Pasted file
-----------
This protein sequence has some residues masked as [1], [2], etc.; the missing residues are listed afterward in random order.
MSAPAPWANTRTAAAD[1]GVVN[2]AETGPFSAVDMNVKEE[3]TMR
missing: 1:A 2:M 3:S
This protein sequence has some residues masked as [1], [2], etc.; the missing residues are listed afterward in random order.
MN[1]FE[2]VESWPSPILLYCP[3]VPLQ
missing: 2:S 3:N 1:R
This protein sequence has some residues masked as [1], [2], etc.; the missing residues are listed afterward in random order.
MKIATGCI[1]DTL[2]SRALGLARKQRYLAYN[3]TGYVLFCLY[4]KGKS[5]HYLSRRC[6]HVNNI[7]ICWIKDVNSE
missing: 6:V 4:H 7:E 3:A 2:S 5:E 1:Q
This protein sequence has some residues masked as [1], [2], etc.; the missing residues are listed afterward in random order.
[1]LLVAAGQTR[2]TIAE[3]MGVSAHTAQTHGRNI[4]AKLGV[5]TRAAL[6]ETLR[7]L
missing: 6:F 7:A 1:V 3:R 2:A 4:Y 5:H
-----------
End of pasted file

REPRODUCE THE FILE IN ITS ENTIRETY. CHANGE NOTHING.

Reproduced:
This protein sequence has some residues masked as [1], [2], etc.; the missing residues are listed afterward in random order.
MSAPAPWANTRTAAAD[1]GVVN[2]AETGPFSAVDMNVKEE[3]TMR
missing: 1:A 2:M 3:S
This protein sequence has some residues masked as [1], [2], etc.; the missing residues are listed afterward in random order.
MN[1]FE[2]VESWPSPILLYCP[3]VPLQ
missing: 2:S 3:N 1:R
This protein sequence has some residues masked as [1], [2], etc.; the missing residues are listed afterward in random order.
MKIATGCI[1]DTL[2]SRALGLARKQRYLAYN[3]TGYVLFCLY[4]KGKS[5]HYLSRRC[6]HVNNI[7]ICWIKDVNSE
missing: 6:V 4:H 7:E 3:A 2:S 5:E 1:Q
This protein sequence has some residues masked as [1], [2], etc.; the missing residues are listed afterward in random order.
[1]LLVAAGQTR[2]TIAE[3]MGVSAHTAQTHGRNI[4]AKLGV[5]TRAAL[6]ETLR[7]L
missing: 6:F 7:A 1:V 3:R 2:A 4:Y 5:H